They have two things in common. Both of them love to make people laugh. While Prabir Ghosal, a veteran journalist, was popular among his colleagues for this quality, Kanchan Mullick is so popular comedian of Bengali films that he often outshines the ‘hero’.
The second thing common in them is that both are sorts of ‘turncoats’. As a journalist, Prabir Ghosal was close to Mamata Banerjee, and after retirement, he joined the TMC. In 2016, he contested from the Uttarpara constituency as a TMC candidate and won.
But he left the party to join the BJP just a couple of months ago. This time he is contesting from the same constituency as the BJP candidate. Kanchan Mullick however was not in any part earlier, but was known as a hardcore leftist. He joined the TMC recently to contest from Uttarpara.
Uttarpara is more or less an urban constituency in Hooghly district, and not far off from Kolkata. But the people rue the fact that they still do not have a high-class modern hospital in the town, and have to go to Kolkata for the facilities. Many other such problems typical of a distant suburban area haunt them. They are not too happy with whatever has been done in the last five years. But then who will carry the baggage of the last five years: Kanchan or Prabir?
The anti-incumbency factor is going in favour of the BJP elsewhere. But the equation is not that easy in Uttarpara, as the party’s candidate is last five years’ MLA. “If they had given any other candidate, I would have said they have already won,” said a local CPI(M) leader off the record. “But now things have become uncertain.” However Prabir Ghosal claims he was not allowed to work properly by the ‘corrupt’ rival faction of the TMC, and that is why he has joined the BJP. He is trying hard to convince the voters that for a new beginning they should vote for the BJP.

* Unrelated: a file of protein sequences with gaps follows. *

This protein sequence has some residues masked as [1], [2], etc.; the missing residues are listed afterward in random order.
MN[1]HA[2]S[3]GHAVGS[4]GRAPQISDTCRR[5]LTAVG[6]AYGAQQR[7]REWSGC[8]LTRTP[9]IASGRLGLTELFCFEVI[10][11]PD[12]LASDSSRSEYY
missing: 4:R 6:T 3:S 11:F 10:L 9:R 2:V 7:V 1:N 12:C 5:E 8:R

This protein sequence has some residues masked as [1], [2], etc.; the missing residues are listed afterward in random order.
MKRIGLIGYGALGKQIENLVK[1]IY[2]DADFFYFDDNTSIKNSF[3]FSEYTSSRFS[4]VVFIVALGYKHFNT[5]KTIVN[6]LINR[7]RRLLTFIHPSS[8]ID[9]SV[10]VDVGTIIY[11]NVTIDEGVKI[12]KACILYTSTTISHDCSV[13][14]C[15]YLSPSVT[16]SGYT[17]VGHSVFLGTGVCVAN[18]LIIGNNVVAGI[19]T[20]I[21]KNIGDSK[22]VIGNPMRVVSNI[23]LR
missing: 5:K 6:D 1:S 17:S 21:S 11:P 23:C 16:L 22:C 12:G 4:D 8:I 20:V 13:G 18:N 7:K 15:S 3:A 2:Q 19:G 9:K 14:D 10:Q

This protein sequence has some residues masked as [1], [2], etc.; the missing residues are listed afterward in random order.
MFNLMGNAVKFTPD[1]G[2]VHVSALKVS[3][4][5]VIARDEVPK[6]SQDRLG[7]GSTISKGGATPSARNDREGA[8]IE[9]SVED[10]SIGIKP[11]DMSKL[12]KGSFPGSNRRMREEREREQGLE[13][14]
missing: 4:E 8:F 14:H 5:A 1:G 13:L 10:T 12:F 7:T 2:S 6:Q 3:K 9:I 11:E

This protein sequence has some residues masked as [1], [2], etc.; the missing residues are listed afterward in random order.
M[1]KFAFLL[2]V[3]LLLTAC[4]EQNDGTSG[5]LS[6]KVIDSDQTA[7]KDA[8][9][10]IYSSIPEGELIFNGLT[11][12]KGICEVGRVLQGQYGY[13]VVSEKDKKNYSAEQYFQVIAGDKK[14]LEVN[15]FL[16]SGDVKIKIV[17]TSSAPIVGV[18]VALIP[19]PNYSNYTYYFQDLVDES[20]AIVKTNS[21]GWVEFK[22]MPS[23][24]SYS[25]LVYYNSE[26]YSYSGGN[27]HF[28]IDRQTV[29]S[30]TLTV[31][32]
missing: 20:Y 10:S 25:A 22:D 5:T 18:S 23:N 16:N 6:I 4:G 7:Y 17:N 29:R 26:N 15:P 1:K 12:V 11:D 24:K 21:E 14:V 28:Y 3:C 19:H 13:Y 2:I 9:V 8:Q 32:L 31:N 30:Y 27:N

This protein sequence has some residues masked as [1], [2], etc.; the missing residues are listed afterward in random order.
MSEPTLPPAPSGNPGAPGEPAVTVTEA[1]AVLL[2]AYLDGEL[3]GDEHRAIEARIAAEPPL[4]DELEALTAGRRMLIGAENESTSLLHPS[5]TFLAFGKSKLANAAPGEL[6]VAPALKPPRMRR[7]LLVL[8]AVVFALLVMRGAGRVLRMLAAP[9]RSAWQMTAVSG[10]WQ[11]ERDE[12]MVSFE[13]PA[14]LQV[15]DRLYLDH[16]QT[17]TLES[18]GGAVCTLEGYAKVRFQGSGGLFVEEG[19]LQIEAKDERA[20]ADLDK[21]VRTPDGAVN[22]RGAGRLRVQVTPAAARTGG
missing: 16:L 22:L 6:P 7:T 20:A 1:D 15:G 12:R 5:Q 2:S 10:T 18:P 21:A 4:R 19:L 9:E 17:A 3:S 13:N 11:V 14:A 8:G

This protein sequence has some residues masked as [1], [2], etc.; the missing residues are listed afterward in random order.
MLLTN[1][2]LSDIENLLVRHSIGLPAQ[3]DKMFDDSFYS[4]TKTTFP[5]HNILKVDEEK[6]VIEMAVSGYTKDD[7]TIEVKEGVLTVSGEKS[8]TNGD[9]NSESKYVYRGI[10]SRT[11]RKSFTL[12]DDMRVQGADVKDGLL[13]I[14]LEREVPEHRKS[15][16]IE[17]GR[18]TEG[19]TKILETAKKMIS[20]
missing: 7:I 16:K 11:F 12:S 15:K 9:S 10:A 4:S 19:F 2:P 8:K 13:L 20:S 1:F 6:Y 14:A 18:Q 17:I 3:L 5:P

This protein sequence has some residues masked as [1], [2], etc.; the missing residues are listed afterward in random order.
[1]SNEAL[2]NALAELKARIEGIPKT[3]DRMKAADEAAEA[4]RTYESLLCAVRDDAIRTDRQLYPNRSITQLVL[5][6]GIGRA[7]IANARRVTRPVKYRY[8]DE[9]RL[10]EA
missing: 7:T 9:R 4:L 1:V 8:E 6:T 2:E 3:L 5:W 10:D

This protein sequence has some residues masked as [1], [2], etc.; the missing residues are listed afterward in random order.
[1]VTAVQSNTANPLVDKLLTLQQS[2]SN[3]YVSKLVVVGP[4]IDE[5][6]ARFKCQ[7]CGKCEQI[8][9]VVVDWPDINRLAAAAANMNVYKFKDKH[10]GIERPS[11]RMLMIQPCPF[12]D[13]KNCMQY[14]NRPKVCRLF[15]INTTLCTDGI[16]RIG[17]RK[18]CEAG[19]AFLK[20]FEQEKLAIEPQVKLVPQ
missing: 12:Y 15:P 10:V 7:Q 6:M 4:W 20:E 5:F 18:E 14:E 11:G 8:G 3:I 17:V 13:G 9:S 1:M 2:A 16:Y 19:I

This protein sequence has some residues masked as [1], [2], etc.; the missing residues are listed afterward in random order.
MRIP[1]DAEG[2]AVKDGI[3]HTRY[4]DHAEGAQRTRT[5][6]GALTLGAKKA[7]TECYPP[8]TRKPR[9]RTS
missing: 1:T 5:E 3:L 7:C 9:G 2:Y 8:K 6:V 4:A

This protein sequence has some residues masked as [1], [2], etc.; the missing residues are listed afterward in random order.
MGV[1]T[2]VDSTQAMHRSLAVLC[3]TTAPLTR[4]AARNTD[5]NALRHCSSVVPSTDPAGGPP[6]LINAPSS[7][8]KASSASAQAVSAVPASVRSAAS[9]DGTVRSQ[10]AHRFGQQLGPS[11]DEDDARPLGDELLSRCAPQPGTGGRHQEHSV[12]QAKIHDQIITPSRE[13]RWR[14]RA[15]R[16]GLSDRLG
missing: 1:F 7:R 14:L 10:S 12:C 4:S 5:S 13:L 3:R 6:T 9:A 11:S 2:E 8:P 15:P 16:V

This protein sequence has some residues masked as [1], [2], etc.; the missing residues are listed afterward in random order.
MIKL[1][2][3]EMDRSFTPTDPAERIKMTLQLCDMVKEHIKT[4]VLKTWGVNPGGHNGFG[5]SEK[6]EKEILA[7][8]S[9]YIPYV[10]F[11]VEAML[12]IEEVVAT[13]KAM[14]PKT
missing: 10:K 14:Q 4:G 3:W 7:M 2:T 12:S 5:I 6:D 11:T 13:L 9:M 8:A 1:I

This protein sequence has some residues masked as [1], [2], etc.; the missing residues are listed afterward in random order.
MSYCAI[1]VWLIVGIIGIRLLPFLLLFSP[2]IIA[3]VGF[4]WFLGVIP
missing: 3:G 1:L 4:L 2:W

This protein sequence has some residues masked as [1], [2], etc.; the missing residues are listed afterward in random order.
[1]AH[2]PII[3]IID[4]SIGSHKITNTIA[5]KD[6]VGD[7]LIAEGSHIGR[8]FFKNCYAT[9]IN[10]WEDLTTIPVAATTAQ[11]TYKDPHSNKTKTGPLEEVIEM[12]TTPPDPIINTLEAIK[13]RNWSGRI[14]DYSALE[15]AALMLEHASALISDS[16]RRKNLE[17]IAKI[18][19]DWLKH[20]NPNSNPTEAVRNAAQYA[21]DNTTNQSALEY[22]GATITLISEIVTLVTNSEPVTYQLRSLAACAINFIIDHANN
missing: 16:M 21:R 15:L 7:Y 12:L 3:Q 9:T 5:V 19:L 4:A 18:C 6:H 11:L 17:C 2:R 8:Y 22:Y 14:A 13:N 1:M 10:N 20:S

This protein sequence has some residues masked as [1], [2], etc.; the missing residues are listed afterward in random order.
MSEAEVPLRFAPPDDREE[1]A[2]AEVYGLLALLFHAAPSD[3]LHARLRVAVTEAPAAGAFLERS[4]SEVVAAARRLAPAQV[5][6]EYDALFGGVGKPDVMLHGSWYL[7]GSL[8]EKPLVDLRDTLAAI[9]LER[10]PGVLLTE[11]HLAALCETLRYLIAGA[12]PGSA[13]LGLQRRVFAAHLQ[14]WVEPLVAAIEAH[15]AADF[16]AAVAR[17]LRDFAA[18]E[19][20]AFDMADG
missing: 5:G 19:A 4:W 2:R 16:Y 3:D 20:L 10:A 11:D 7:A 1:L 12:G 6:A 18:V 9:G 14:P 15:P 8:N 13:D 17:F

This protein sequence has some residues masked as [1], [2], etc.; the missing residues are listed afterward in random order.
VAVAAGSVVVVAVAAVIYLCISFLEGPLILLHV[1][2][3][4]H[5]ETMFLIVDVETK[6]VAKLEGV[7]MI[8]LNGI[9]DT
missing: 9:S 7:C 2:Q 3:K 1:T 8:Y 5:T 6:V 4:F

Kanchan Mullick has no such political baggage. Perhaps that is why the TMC has fielded him, hoping anti-incumbency will not touch their candidate. And Kanchan, or the political campaigner on his side, is trying their best to blame Prabir for the failure of the last five years.
But Kanchan has his baggage too. People expect humour and laughter from him, not political speech. They want to see him as ‘Pishi’ (aunt)’, a funny character that Kanchan had assumed in a popular TV show ‘Didi number one’. Perhaps it tires him out at times, but he faces it with a smile. After all, his pamphlet too promises to present the people a life bereft of sorrows and full of laughter.
The TMC insiders concede the fight is tough this time. If the fifty-year-old comedian can sail through the anti-incumbency by promising the people a better life, it will be quite a story.
(The author Diptendra Raychaudhuri is a senior journalist based in Kolkata. He has a wide range of experience in covering West Bengal politics and has authored several books)